|White House Chief of Staff|
| Executive Office of the President |
White House Office
|Reports to||President of the United States|
|Appointer||President of the United States|
|Formation||1946 (Assistant to the President)|
1961 (White House Chief of Staff)
|First holder||John R. Steelman|
The White House Chief of Staff position is the successor to the earlier role of the President's private secretary. The role was formalized as the Assistant to the President in 1946 and acquired its current title in 1961. The current official title is Assistant to the President and Chief of Staff.
The Secretary to the President was a former 19th and early 20th century White House position that carried out all the tasks now spread throughout the modern White House Office. The Secretary would act as a buffer between the President and the public, keeping the President's schedules and appointments, managing his correspondence, managing the staff, communicating to the press as well as being a close aide and advisor to the President in a manner that often required great skill and discretion. In terms of rank it is a precursor to the modern White House Chief of Staff.
The Chief of Staff is a political appointee of the President who does not require Senate confirmation, and who serves at the pleasure of the President. While not a legally required role, all presidents since Harry Truman have appointed chiefs of staff.
According to the United States Office of Government Ethics, a political appointee is "any employee who is appointed by the President, the Vice President, or agency head". As of 2016, there are around 4,000 political appointment positions which an incoming administration needs to review, and fill or confirm, of which about 1,200 require Senate confirmation.
The President of the United States (POTUS) is the head of state and head of government of the United States of America. The president directs the executive branch of the federal government and is the commander-in-chief of the United States Armed Forces.
Advice and consent is an English phrase frequently used in enacting formulae of bills and in other legal or constitutional contexts. It describes either of two situations: where a weak executive branch of a government enacts something previously approved of by the legislative branch or where the legislative branch concurs and approves something previously enacted by a strong executive branch.
In the administration of Donald Trump, the current acting Chief of Staff is Mick Mulvaney, who succeeded John Kelly on January 2, 2019, who himself had replaced Reince Priebus as Chief of Staff on July 31, 2017.On December 8, 2018, President Trump announced that Kelly would be stepping down from his post by the end of the year. On December 14, Trump announced on Twitter that OMB director Mick Mulvaney would become the new acting Chief of Staff.
Donald John Trump is the 45th and current president of the United States. Before entering politics, he was a businessman and television personality.
John Michael Mulvaney is an American politician of the Republican Party who is serving in President Donald Trump's cabinet as Director of the Office of Management and Budget (OMB), as well as acting White House Chief of Staff. Mulvaney also served as the acting Director of the Consumer Financial Protection Bureau (CFPB) from November 2017 to December 2018.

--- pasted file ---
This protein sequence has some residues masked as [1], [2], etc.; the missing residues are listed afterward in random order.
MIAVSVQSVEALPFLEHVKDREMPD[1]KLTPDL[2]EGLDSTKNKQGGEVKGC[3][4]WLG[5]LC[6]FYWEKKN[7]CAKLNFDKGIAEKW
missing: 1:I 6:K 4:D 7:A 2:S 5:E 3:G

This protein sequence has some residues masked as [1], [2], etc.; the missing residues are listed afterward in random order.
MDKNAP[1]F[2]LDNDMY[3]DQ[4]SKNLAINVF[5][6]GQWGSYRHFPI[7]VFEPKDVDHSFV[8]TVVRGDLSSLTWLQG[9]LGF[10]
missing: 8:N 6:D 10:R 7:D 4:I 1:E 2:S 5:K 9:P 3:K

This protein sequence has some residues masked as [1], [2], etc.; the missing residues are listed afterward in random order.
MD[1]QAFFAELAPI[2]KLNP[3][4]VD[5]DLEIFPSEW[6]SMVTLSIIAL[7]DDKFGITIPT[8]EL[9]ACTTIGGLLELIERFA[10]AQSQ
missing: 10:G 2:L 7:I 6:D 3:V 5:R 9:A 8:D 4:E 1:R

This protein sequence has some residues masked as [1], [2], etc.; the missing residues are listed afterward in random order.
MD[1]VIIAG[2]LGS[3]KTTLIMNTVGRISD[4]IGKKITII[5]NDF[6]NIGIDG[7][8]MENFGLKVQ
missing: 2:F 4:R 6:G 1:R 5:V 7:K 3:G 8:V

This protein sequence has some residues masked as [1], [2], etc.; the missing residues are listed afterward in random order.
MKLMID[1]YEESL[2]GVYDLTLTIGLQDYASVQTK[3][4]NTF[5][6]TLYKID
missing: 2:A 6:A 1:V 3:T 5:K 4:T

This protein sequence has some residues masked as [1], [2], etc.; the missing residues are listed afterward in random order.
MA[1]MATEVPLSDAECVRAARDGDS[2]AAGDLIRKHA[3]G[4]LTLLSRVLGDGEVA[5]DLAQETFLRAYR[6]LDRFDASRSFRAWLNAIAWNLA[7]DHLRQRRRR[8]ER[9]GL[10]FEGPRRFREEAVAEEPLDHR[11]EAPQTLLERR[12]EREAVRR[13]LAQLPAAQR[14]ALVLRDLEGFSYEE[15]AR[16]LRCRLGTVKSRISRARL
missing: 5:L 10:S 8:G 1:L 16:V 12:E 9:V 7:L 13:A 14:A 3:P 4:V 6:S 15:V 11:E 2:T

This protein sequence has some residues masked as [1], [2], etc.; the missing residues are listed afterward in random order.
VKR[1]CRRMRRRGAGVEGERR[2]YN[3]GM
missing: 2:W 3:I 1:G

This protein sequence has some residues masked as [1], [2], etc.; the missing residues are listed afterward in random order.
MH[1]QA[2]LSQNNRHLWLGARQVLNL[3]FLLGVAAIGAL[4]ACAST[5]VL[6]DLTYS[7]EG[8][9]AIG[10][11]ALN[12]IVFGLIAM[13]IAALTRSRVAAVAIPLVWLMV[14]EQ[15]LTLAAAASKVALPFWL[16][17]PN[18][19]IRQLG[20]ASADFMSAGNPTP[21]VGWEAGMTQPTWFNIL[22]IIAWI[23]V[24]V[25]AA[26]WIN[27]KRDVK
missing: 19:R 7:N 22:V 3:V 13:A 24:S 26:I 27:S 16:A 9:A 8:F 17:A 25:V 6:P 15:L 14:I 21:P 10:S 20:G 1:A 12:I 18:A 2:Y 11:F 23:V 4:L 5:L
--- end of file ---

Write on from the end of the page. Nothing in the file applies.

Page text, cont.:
John Francis Kelly is a retired U.S. Marine Corps general who served as the White House Chief of Staff for President Donald Trump from July 31, 2017 to January 2, 2019. He had previously served as Secretary of Homeland Security in the Trump administration.
The duties of the White House chief of staff vary greatly from one administration to another and, in fact, there is no legal requirement that the president even fill the position. However, since at least 1979, all presidents have found the need for a chief of staff, who typically oversees the actions of the White House staff, manages the president's schedule, and decides who is allowed to meet with the president. Because of these duties, the chief of staff has at various times been labeled "The Gatekeeper."
Originally, the duties now performed by the chief of staff belonged to the president's private secretary and were fulfilled by crucial confidants and advisers such as George B. Cortelyou, Joseph Tumulty, and Louis McHenry Howe to Presidents Theodore Roosevelt, Woodrow Wilson, and Franklin Roosevelt, respectively.The private secretary served as the president's de facto chief aide in a role that combined personal and professional assignments of highly delicate and demanding natures, requiring great skill and discretion. The job of gatekeeper and overseeing the president's schedule was separately delegated to the appointments secretary, as with FDR's aide Edwin "Pa" Watson.
George Bruce Cortelyou was an American Cabinet secretary of the early twentieth century. He held various positions in the presidential administrations of Grover Cleveland, William McKinley, and Theodore Roosevelt.
Theodore Roosevelt Jr. was an American statesman, sportsman, conservationist, and writer who served as the 26th president of the United States from 1901 to 1909. He previously served as the 25th vice president of the United States from March to September 1901 and as the 33rd governor of New York from 1899 to 1900. As a leader of the Republican Party during this time, he became a driving force for the Progressive Era in the United States in the early 20th century. His face is depicted on Mount Rushmore, alongside those of George Washington, Thomas Jefferson, and Abraham Lincoln. In polls of historians and political scientists, Roosevelt is generally ranked as one of the five best presidents.